Changes in cerebral oxygen saturation and haemoglobin concentration during paediatric cardiac surgery
Although near-infrared spectroscopy (NIRS) enables bedside assessment of cerebral oxygenation, it provides little information on the cause of deoxygenation. The authors aimed to investigate the changes in cerebral oxygenation and haemoglobin concentration and their associations during paediatric cardiac surgery in order to elucidate the physiology underlying cerebral deoxygenation. An observational retrospective study on 399 patients who underwent paediatric cardiac surgery was conducted. With use of NIRS, cerebral oxygen saturation as expressed by tissue oxygen index (TOI) before and after surgery, concentration changes in oxygenated haemoglobin (Δ[HbO2]) and deoxygenated haemoglobin (Δ[HHb]) after surgery were studied as were the associations between these values and clinical variables. TOI decreased after surgery (preoperative versus postoperative value, 66.0% [56.9, 71.3] versus 63.2% [54.3, 69.4], median [25th, 75th percentile], P <0.001) and the decrease was greater in higher category groups in the Risk Adjusted Classification for Congenital Heart Surgery (RACHS-1). [HHb] increased from its baseline (+1.74 μmol/l [-1.57, +5.84], P <0.001) and the increase was greater in higher risk category groups. On the contrary, there was no evidence for a change in [HbO2] (+0.45 μmol/l [-4.76, +5.30], P=0.42). Cerebral oxygen saturation decreased after paediatric cardiac surgery and the decrease was greater in patients of higher risk groups. The increase in [HHb] was considered to play a predominant role in the cerebral deoxygenation noted, in particular in higher RACHS-1 category groups.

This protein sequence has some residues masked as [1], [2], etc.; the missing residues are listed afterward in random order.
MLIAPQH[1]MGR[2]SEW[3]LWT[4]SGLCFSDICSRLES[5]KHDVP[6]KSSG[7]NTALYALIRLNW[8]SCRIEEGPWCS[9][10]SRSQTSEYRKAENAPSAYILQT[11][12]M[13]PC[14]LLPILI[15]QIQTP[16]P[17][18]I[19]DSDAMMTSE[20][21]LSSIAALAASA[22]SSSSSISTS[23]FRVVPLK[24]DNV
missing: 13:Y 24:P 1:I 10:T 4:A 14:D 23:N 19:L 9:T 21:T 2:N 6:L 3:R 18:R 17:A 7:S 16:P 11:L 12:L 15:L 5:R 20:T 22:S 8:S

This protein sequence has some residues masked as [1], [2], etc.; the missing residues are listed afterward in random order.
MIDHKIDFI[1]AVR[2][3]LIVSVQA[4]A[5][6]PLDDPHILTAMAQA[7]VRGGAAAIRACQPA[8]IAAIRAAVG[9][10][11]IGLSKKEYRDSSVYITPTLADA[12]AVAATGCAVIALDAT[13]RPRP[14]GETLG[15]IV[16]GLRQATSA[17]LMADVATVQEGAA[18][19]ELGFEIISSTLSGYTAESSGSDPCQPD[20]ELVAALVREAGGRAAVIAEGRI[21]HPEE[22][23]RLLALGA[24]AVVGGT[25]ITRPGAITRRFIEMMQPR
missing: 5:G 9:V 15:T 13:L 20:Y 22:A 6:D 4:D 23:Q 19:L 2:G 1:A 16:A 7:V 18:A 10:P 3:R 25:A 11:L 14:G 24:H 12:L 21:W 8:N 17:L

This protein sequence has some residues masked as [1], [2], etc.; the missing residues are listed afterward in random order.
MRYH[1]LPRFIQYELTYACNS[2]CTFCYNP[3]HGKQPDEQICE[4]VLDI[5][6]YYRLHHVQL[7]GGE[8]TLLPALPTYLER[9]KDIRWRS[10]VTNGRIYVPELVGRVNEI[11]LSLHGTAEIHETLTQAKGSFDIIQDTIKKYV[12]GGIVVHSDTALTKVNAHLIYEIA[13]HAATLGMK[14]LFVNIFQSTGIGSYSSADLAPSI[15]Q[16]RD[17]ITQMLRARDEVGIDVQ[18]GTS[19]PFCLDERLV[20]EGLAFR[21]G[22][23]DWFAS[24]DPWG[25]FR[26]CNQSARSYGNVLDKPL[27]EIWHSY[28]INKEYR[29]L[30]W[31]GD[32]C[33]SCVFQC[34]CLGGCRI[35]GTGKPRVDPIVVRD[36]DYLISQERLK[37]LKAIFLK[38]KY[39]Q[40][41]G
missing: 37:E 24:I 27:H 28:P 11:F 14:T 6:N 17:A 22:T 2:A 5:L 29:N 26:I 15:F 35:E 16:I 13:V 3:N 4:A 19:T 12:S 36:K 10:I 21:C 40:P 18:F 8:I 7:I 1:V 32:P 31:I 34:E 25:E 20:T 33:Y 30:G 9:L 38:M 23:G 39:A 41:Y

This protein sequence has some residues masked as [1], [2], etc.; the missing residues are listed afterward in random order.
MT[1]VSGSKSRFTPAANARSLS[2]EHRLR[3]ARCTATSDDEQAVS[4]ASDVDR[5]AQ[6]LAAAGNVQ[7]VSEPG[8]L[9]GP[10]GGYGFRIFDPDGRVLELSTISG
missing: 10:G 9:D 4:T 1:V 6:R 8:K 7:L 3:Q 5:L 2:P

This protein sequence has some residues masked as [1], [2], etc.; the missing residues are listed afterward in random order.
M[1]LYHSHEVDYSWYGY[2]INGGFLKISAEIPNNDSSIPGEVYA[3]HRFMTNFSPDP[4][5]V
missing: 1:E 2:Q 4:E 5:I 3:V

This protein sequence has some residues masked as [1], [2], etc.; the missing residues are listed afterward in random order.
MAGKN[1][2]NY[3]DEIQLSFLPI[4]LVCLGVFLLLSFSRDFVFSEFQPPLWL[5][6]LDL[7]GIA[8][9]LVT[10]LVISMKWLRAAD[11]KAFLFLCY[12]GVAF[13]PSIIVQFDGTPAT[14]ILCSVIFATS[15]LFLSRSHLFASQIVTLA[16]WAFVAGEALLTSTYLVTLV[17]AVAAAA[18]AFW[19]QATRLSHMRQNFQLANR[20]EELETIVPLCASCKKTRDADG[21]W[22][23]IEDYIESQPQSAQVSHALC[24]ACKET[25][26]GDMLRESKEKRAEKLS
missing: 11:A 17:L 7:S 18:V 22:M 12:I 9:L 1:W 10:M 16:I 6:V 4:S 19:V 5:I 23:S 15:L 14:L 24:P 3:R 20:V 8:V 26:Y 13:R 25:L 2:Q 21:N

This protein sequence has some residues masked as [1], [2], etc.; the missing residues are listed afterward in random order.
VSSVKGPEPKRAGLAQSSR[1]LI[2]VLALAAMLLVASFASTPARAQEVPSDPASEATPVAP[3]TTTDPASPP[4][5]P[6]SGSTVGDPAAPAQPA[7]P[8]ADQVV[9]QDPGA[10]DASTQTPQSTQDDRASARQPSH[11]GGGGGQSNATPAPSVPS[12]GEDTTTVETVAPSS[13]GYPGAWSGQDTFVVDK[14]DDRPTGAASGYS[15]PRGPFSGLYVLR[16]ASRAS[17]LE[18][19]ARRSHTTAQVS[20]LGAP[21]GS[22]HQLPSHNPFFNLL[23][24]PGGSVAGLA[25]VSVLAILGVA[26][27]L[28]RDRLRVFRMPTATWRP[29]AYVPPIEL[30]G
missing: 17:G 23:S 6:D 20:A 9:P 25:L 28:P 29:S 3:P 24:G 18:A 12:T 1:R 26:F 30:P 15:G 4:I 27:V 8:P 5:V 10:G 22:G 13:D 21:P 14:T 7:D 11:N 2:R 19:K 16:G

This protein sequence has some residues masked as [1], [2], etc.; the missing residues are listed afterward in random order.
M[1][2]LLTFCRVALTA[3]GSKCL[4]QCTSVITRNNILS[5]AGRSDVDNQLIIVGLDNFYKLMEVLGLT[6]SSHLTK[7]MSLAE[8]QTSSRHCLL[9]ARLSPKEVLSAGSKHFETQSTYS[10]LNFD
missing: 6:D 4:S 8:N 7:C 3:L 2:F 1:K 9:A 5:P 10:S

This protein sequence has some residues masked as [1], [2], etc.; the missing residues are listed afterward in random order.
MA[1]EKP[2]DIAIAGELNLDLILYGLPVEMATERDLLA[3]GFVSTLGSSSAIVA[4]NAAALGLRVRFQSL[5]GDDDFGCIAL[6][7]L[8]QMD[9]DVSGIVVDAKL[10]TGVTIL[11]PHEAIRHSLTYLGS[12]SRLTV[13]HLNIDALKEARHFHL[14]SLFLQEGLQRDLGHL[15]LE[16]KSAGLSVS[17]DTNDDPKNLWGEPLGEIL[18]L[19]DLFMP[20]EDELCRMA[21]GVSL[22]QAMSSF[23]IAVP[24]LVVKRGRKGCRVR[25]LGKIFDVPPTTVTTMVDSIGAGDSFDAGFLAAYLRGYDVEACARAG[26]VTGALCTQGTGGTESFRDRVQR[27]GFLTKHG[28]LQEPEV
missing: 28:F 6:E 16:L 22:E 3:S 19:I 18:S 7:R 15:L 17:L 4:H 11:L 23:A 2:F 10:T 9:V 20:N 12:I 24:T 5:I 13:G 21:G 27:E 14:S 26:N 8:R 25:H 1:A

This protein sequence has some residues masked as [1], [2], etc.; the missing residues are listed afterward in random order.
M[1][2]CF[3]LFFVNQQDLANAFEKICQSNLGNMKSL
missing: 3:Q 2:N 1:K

ASA member / Anaesthesia and Intensive Care subscriber
If you are a
member of the ASA or subscribe to the Anaesthesia and Intensive Care Journal please login
to view entire article.
Purchase 24-hour access
If you are not a member, you may purchase 24-hour access to the entire article by simply selecting your country and clicking the 'Purchase' button below.
Select your country:
Purchase a subscription
For unlimited access to all articles, you can subscribe to the Anaesthesia and Intensive Care Journal.